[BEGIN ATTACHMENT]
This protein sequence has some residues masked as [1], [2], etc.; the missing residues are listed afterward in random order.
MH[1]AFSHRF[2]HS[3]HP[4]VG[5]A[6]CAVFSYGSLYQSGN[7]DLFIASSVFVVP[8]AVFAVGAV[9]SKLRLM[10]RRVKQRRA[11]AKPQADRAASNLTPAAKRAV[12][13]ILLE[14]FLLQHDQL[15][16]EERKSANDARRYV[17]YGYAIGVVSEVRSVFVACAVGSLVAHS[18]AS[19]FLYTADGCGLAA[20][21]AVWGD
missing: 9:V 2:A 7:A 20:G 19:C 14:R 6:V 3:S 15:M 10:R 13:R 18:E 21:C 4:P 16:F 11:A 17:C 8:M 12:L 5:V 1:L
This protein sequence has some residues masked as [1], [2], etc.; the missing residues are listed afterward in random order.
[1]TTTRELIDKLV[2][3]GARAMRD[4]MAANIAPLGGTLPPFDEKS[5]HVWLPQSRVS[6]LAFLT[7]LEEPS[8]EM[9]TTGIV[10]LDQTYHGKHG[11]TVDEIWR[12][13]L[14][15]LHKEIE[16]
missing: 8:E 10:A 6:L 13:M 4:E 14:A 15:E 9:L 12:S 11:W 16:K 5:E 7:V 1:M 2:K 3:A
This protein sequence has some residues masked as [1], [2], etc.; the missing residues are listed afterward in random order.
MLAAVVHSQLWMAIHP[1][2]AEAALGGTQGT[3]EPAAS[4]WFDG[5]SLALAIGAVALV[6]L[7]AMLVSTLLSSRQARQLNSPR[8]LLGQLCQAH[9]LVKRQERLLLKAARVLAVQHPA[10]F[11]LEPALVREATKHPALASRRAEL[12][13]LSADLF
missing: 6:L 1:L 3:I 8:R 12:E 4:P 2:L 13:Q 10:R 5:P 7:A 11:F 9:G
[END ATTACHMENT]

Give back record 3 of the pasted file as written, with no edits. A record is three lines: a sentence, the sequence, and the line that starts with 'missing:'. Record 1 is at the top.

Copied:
This protein sequence has some residues masked as [1], [2], etc.; the missing residues are listed afterward in random order.
MLAAVVHSQLWMAIHP[1][2]AEAALGGTQGT[3]EPAAS[4]WFDG[5]SLALAIGAVALV[6]L[7]AMLVSTLLSSRQARQLNSPR[8]LLGQLCQAH[9]LVKRQERLLLKAARVLAVQHPA[10]F[11]LEPALVREATKHPALASRRAEL[12][13]LSADLF
missing: 6:L 1:L 3:I 8:R 12:E 4:P 2:L 13:Q 10:R 5:P 7:A 11:F 9:G